Fourteen kilometres into the Athens marathon, Athanasia Tsoumeleka was overcome with emotion.
With tears in her eyes, the Greek Olympic gold medalist stopped running and began walking among a black-clad crowd lining the street.
“It was as if you were breathing the souls of the people that perished,” Tsoumeleka, winner of the women’s 20km walk in the Athens 2004 Olympics, told Al Jazeera.
“The race felt like it was honouring the lost lives.
“You could see that the people were trying to be happy and support us but there was endless grief in their eyes,” the 36-year-old said.
|Marathon participants run past a burned-out area near Mati [Louisa Gouliamaki/AFP/Getty Images]|
A record 18,750 participants from 105 countries on Sunday ran the historic 42km route of the Athens Classic Marathon, cutting right across Mati and passing through decimated forest areas as well as blackened and burnt houses.
Banners saying “I will not forget” and “99 victims” were hung along the way, as black balloons flew into the sky.
The spectators, many of whom were dressed in plan mourning black or dark t-shirts emblazoned with the words “I love Mati”, cheered and clapped to encourage the passing runners.
“It was like a dignified protest but they were our warmest supporters,” Irini Vartzioti, who ran the race for the second time, told Al Jazeera.
“It was very distressing. Everything was burned, and the people on either side of the road were dressed in black – you couldn’t help but start crying,” she said.
“Many of the runners and the viewers around me were also crying.”
Like Tsoumeleka, Vartzioti also stopped briefly when she reached Mati. She cut a small olive tree brunch from the side of the road among the charred forest which she carried until the finish line.
Nation in mourning
On July 23, gale-force winds fanned soaring walls of flames that raged through Mati, a popular resort in the southern Attica region.
The blaze, one of the worst disasters to hit the country in recent decades, caught mostly local holidaymakers in their vehicles and residents of the seaside town in their houses.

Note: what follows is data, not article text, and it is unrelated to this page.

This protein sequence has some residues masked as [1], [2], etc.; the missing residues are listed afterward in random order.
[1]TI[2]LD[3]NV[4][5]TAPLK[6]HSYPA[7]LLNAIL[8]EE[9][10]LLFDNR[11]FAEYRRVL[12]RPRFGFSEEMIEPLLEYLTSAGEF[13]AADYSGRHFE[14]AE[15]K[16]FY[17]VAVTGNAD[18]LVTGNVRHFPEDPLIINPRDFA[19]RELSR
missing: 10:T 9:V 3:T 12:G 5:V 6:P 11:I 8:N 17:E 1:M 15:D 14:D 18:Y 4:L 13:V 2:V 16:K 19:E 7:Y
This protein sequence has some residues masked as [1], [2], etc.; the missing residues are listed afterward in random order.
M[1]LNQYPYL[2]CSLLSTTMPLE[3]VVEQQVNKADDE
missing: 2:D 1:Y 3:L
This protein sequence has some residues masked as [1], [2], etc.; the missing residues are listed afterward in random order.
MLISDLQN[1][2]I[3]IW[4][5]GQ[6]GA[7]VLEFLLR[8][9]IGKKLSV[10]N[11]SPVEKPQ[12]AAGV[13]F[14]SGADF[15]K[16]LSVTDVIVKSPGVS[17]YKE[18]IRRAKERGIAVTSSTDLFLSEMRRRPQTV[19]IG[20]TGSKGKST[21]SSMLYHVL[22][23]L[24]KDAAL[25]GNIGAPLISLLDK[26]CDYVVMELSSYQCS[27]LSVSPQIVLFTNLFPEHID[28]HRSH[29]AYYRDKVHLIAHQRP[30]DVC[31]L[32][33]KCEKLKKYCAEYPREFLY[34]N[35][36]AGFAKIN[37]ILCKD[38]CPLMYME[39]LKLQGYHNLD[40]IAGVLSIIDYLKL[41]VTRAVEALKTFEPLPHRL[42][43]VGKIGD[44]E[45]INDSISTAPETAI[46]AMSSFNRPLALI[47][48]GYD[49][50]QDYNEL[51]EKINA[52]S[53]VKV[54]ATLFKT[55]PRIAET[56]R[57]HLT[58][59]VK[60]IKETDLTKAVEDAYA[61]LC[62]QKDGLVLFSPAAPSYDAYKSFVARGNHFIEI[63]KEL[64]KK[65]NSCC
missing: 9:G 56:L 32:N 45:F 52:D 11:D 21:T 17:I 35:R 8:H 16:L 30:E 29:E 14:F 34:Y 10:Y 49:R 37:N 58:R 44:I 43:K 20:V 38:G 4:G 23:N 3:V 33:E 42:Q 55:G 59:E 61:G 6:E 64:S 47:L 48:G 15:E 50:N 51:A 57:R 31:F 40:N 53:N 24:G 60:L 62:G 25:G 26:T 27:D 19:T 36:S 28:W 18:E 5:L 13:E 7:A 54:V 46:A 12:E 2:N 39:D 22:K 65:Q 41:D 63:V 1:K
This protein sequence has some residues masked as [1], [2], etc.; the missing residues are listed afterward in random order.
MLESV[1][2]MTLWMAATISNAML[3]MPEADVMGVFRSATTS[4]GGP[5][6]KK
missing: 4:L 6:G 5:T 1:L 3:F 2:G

At least 99 people were eventually declared dead, many of whom had unsuccessfully attempted to flee into the sea, the only available shelter from the encroaching fire. In one case, authorities found the charred bodies of 26 trapped people, including small children, huddled closely together close to the edge of a steep cliff overlooking the coast.
|The wildfire in Mati destroyed cars and engulfed houses [Costas Baltas/Reuters]|
The tragedy plunged Greece, a crisis-hit country still down to its knees after years of recession, into mourning and underscored chronic grievances over inadequate emergency response and poor urban planning.
In the lead-up to this year’s marathon, organisers said they would keep the original route that goes through Mati amid hopes to raise awareness and begin the “green revival” of the affected areas.
The Hellenic Athletic Federation (SEGAS) urged official sponsors and partners to participate in the effort with the launch of “Runners’ Forest“, a project seeking to plant trees over a four-kilometre stretch along the decimated marathon course.
“Lives were lost, the environment was destroyed, thousands of people suffered,” Kostas Panagopoulos, head of SEGAS, told a press conference.
“We feel deep respect for the memory of the people who perished and that is why we are taking an initiative to reforest the marathon route.”
|People running wearing the “Runners’ Forest” green bandanas [Stefanos Fugetakis/Al Jazeera]|
Green bandanas with the project’s logo were also distributed at the beginning of the race and runners wore them in a gesture of camaraderie and support.
Kenyan Brimin Kipkokir Misoi finished first in the men’s race, covering the distance in 2:10:56, while fellow Kenyan Shelmith Muriuki won the women’s event in 2:36:46.
Dubbed “The Authentic”, the Athens marathon has given its name to all other long-distance footraces around the world.
It marks the legendary feat of a soldier in 5th Century BC Greece who is supposed to have run in full armour the distance from Marathon to Athens to announce the Athenian victory over the Persians and then died.
|Balloons reading ‘I will not forget” were raised over Mati [Louisa Gouliamaki/AFP/Getty Images]|